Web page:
53 Marlborough St., Boston. Hours: Tue., 12 noon­8 p.m.; Wed.­Thu., 10 a.m.­8 p.m.; Fri.­Sat., 10 a.m.­5 p.m. Information: 266-4351. "Impressions of a Francophile," an exhibition of photographs by Gordon Zellner. Zellner's black and white photographs isolate scenes and reduce them to their simplest elements, as in "Chatham, Then and Now," an exhibit that contrasts photos from turn-of-the-century glass plate negatives and those same locations revisited. Through Feb. 28.

Towne Art Gallery

Wheelock College, 180 The Riverway, Boston. Hours: Mon.­Fri., 12 noon­4 p.m. Information: 734-5200. "Streets are for Nobody," photographs and interviews of homeless women in Boston and other communities, by Melissa Shook. (Presentation by artist and women from Roofless Women Action Research Mobilization: Mar. 8, 4­6 p.m.) Through Mar. 10.

Boston Public Library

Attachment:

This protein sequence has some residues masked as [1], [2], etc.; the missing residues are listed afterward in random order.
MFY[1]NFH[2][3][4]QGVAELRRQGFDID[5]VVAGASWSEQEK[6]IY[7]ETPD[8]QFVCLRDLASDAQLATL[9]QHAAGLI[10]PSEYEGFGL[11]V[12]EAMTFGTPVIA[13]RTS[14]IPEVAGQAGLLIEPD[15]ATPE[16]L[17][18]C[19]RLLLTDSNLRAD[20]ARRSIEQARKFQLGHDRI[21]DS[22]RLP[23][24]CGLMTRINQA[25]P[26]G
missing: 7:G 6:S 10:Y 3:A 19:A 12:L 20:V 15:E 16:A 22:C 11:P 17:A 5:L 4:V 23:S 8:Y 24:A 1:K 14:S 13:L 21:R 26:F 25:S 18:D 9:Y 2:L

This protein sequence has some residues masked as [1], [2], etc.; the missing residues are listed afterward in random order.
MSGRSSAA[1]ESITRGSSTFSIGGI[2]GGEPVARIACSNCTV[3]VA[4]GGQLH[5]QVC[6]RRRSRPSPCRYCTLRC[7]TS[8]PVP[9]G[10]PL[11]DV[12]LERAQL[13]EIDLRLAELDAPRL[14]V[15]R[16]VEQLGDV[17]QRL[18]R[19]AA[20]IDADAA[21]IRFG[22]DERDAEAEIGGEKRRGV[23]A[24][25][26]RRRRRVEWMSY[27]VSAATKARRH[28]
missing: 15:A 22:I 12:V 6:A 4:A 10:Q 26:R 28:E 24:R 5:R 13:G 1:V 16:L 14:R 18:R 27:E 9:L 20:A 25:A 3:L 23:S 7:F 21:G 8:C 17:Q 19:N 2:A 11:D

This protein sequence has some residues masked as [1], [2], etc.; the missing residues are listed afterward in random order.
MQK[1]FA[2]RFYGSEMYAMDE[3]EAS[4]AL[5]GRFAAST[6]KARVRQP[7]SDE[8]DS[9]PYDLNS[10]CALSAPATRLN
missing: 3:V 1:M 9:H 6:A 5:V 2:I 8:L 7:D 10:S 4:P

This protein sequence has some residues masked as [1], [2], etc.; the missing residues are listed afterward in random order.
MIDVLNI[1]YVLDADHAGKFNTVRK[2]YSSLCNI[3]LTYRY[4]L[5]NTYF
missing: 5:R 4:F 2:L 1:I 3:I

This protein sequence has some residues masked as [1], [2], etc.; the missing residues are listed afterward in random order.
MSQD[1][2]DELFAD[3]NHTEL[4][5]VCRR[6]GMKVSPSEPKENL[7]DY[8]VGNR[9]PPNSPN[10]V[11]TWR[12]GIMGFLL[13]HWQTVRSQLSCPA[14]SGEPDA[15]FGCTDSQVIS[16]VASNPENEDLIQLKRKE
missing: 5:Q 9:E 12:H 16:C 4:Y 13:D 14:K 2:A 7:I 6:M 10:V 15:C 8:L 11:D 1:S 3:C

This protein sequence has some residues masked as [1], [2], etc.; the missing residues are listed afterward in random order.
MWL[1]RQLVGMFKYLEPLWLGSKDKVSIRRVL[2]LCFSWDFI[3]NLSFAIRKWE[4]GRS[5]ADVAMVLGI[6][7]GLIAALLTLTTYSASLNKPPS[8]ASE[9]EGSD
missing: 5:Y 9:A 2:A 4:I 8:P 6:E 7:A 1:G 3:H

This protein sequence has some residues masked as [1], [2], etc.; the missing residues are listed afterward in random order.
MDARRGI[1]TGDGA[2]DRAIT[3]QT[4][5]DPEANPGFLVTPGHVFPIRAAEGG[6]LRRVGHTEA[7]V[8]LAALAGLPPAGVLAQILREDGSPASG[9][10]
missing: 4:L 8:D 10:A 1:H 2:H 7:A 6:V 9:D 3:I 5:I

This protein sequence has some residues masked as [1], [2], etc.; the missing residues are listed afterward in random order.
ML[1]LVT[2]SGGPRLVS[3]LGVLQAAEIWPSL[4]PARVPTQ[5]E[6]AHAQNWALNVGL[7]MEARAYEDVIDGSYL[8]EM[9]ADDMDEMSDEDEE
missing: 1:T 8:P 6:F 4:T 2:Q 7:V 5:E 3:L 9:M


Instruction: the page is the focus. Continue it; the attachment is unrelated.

Copley Square, Boston. Hours: Mon.­Fri., 9 a.m.­5 p.m. Information: 536-5400 x425. "To Preserve the Union," an exhibition of books, prints, photographs, and military memorabilia from the BPL's "20th" Massachusetts Regiment Civil War Collection will be displayed. Through Mar. 31.

Museum of Science

Science Park, Boston: Mugar Omni Theater. Through April 1995: shows hourly most days, call for showtimes. Admission: $7; $5, children (3-14)/seniors. Information: 723-2500. Through April 1995: Africa: The Serengeti (George Casey, 1994), narrated by James Earl Jones.

Museum of Fine Arts

465 Huntington Ave., Boston. Information: 267-9300.

"Printed Allegories: Dürer to Picasso." This exhibition will feature prints from the museum's permanent collection fromt he 16th century to the early 20th century that represent allegorical subjects. Some the greatest prints of all time are allegories, including Dürer's Knight, Death, and the Devil and Picasso's Minotauromachia. Through Feb. 12.